article was taken from "A Centennial History of Morland and Community 1881
In May and June of 1936 Morland was the center of much excitement and of
nationwide interest when workman digging a well in the business area brought
up bits of metal. Some of the metal taken out of hole was sent to laboratories
to be analyzed. Rumors started flying about a mysterious metal box believed
to be of brass, about 18 by 18 inches by three feet long. The digging was
slow because of the quick sand and an underground stream of water.
Of course with anticipated treasure, it was felt necessary to have representatives
of the law there so on June 8, 1936 Dan C. Dever and Wayne Owen of Salina
and Edgar W. Heye of Oakley, members of Patrol #1, Kansas Division, arrived
with their Tommy Guns and other fast shooting equipment in case some unforeseen
difficulty might take place. They expected to stay until the mystery box
was removed from its watery grave.
Finally the day came when the mystery box was finally to be brought to
the surface. The following article found in the Hill City Times of June
18, 1936 tells the story:
"Last Thursday it was flashed to the Times Office that the box was brought out and reporters went to cover the story. It was not until about four o'clock, however, that the mystery box was brought out of its resting place, and much to the amusement of others, the valuable, much talked about "King Tut" had petrified and turned into a large blue limestone rock. There were a lot of 'I told you so's,' by the spectators and the tension was high. However things ran very smooth because the state troopers and local officials had been called to protect the valuable box.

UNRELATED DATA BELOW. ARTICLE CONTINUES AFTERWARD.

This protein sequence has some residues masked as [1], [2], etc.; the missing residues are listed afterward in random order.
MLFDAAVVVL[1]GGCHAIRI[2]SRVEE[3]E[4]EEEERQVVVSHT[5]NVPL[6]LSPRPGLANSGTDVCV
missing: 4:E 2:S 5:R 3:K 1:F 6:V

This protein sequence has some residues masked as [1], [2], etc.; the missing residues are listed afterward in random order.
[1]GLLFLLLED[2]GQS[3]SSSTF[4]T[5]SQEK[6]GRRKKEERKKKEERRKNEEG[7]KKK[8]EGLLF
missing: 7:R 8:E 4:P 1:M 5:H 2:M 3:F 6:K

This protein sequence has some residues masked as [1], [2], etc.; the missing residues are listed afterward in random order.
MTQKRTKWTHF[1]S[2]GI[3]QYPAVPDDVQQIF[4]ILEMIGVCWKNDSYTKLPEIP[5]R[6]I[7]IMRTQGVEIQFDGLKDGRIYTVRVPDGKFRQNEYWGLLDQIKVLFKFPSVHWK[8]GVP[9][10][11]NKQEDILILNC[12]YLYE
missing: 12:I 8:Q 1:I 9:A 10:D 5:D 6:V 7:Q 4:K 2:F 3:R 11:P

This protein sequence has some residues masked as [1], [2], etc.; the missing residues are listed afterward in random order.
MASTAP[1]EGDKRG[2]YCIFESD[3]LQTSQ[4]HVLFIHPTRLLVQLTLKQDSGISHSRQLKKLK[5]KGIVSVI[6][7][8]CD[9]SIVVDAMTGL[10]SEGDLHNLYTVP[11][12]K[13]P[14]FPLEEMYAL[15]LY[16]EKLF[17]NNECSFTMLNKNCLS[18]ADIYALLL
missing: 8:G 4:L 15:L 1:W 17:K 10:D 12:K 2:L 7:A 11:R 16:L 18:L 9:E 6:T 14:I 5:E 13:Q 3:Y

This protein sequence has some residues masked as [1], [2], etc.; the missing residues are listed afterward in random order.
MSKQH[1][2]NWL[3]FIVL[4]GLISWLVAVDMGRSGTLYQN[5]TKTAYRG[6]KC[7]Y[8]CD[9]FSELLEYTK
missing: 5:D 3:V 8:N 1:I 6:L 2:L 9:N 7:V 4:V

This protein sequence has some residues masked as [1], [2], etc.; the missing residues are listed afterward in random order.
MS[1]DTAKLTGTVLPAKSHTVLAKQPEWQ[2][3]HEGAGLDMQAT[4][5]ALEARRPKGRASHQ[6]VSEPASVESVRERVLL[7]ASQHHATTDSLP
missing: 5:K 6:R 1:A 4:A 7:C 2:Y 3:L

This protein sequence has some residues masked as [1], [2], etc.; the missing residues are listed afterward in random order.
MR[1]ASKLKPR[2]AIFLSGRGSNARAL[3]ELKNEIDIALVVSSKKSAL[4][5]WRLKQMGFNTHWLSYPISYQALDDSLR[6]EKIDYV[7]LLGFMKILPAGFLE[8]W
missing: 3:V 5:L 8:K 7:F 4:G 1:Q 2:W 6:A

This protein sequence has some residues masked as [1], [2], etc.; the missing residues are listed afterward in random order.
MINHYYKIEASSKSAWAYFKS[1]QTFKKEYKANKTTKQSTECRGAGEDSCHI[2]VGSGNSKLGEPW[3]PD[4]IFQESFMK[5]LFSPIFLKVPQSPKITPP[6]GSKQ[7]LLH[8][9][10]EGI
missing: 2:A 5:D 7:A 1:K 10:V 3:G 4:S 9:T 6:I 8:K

The startling news was flashed by the Times to the Associated Press and there by to all the newspapers of the country. People all over the world have been reading about the Morland mystery and probably were shocked to hear the tragic news of "King Tut."
During this entire episode, the Morland Monitor had not carried many news items stating they did not want to create a sensation. Perhaps their final comment was fitting: "It was 'Old King Tut' all right but owing to the length of time it took to get him out, he had become petrified."